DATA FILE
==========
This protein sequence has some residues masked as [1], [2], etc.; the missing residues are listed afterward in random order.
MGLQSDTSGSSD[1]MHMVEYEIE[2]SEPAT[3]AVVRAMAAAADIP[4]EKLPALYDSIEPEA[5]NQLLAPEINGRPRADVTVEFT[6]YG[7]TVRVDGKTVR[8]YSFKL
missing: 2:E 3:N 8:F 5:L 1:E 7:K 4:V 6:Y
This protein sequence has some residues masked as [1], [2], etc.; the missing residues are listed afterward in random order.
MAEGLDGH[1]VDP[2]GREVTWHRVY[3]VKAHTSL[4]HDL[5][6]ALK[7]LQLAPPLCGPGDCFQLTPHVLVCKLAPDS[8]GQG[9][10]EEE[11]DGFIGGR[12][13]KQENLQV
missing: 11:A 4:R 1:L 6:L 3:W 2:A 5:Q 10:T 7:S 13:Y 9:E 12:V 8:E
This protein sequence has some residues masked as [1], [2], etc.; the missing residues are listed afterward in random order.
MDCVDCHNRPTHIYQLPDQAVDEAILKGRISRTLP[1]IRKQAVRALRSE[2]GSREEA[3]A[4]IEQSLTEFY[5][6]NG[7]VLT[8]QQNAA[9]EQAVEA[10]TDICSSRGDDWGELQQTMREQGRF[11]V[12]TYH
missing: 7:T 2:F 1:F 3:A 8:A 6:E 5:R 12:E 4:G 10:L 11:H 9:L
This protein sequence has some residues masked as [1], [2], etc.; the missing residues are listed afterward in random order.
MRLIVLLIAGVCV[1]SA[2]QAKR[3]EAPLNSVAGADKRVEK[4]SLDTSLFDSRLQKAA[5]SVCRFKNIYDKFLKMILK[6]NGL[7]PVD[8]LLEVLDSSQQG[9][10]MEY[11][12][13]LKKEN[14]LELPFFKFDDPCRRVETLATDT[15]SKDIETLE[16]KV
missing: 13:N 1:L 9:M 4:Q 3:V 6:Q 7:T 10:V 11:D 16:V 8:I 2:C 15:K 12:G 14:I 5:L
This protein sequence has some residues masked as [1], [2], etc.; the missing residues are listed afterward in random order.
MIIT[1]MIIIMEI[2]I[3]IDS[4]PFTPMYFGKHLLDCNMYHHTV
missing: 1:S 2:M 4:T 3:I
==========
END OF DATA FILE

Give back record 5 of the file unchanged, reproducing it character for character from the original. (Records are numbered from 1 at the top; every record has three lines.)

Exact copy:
This protein sequence has some residues masked as [1], [2], etc.; the missing residues are listed afterward in random order.
MIIT[1]MIIIMEI[2]I[3]IDS[4]PFTPMYFGKHLLDCNMYHHTV
missing: 1:S 2:M 4:T 3:I